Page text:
long ago ideas

“When we are tired, we are attacked by ideas we conquered long ago." - Friedrich Nietzsche. Long ago, Joseph Smith and Oliver Cowdery conquered false claims that the Book of Mormon was fiction or that it came through a stone in a hat. But these old claims have resurfaced in recent years. To conquer them again, we have to return to what Joseph and Oliver taught.

Friday, April 17, 2020

The M2C triumvirate's model

Now is an ideal time to revisit the M2C model because, thanks to the corona virus models, people are learning what models are and what they are not. The constantly changing corona virus models are showing the public that these models are persuasion tools, not representations of reality. (See discussion below).

The M2C models are also persuasion tools, not representations of reality. The questions we discuss today are, what are they trying to persuade people to believe, and what are they actually persuading people to believe?

Currently, the Church's seminary and institute programs teach over 700,000 LDS students in over 150 different countries. 

Students learn about the Book of Mormon by studying the map below titled "Possible Book of Mormon Sites in Relation to Each Other." You can see it here:

The map is based on the M2C model of Book of Mormon geography. Our M2C scholars, BYU professors, and CES educators claim this reflects the best interpretation of the text.

To be sure, these faithful LDS teachers are trying to persuade students to believe that the Book of Mormon is "internally consistent" because they can make sense of all the geography passages.

They are also trying to persuade students to believe M2C. If they come right out and say "the prophets were wrong about the New York Cumorah," at least a few students will resist. Instead, they teach this principle indirectly by portraying Cumorah in a place that is anything but New York.

And, of course, they are trying to indoctrinate students in the M2C interpretation so that students will embrace the M2C application to Mesoamerica taught by Book of Mormon Central and other members of the M2C citation cartel.

But what do these models actually persuade people to believe?

BYU fantasy map
You don't need more than a quick glance to realize these maps are ridiculous because it fits no place on earth.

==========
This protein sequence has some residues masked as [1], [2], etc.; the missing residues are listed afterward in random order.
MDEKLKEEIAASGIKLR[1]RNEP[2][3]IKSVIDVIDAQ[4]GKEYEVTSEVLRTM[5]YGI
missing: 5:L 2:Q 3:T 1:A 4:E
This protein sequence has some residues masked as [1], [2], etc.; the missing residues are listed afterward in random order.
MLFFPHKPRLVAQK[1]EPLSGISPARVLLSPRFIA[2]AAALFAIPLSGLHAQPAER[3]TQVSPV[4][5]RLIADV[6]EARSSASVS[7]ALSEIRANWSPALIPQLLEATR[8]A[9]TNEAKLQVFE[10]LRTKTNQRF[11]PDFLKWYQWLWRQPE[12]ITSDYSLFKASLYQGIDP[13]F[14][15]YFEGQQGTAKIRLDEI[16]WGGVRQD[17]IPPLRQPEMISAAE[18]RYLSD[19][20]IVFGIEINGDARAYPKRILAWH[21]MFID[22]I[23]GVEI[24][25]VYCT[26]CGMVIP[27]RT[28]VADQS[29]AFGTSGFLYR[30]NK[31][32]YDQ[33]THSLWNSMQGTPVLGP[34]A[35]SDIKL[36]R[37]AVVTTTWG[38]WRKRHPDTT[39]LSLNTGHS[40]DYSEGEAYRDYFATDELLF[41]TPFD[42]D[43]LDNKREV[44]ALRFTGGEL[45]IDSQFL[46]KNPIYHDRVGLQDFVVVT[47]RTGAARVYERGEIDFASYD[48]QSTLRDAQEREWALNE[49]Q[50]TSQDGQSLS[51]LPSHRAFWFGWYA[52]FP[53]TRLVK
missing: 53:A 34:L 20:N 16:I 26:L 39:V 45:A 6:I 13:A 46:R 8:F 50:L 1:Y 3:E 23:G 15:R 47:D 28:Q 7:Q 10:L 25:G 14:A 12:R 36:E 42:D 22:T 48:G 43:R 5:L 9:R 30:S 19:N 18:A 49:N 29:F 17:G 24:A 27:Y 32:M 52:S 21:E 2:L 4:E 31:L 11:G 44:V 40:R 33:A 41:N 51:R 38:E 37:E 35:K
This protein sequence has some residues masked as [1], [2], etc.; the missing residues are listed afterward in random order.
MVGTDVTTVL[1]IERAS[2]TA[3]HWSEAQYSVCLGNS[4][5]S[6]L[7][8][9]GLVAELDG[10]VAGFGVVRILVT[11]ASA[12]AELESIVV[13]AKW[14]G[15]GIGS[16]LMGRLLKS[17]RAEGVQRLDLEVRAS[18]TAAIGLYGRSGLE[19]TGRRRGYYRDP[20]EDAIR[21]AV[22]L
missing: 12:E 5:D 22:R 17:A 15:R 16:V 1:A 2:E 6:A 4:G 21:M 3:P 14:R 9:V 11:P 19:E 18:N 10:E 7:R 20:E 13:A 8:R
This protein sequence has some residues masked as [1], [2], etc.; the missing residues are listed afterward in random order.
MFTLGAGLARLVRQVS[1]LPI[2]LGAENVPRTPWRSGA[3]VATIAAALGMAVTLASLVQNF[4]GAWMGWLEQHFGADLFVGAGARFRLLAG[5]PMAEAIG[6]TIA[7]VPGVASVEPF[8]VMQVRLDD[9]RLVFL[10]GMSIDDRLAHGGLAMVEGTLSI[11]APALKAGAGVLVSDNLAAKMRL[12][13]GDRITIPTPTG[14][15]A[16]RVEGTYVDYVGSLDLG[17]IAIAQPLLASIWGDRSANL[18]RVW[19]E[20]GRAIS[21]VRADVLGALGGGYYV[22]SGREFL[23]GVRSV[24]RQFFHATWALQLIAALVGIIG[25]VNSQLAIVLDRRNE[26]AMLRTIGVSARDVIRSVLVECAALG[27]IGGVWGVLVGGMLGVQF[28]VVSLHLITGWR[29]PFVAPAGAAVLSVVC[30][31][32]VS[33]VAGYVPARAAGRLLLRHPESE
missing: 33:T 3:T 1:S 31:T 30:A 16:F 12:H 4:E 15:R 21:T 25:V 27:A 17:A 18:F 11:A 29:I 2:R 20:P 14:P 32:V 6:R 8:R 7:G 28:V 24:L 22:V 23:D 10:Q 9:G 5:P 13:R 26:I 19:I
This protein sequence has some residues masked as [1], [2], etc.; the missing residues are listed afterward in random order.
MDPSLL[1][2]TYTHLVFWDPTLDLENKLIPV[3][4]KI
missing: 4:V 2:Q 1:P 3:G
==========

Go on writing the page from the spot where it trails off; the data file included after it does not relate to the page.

These maps lead to only two possible conclusions:

1. The model is wrong.


2. The Book of Mormon is fiction.

Put yourself in the place of a faithful young LDS student. You attend seminary, institute, or a BYU campus. Your teachers present you with this map (or the even more ridiculous BYU map, below) to teach you how to understand the locations of the various sites in relation to each other.

If you're a typical student, you nod along and think, "Whatever." You're more interested in your friends, the coming weekend, sports, etc.

But the message will eventually sink in.

Your teachers are telling you that their best interpretation of the Book of Mormon describes a place that doesn't really exist.

Worse, it's a place that contradicts the teachings of the prophets about the New York Cumorah.

Eventually, as you mature, you will reflect on this and the implications will dawn on you. Loss of faith in the Book of Mormon is one of the top reasons cited by members who leave the Church. This should be obvious by now. Joseph Fielding Smith warned about this problem nearly 100 years ago, when he declared that the two-Cumorahs theory would cause faithful members to become confused and disturbed in their faith in the Book of Mormon.

The tragedy is this: students are losing their faith because of a patently ridiculous model, not because of what the Book of Mormon says or what the prophets have taught.

The other tragedy is this: many Church members do not know, and will never learn, that there are interpretations of the text that not only corroborate and support what the prophets have taught about the New York Cumorah, but are also consistent with extrinsic evidence from archaeology, anthropology, geology, geography, etc.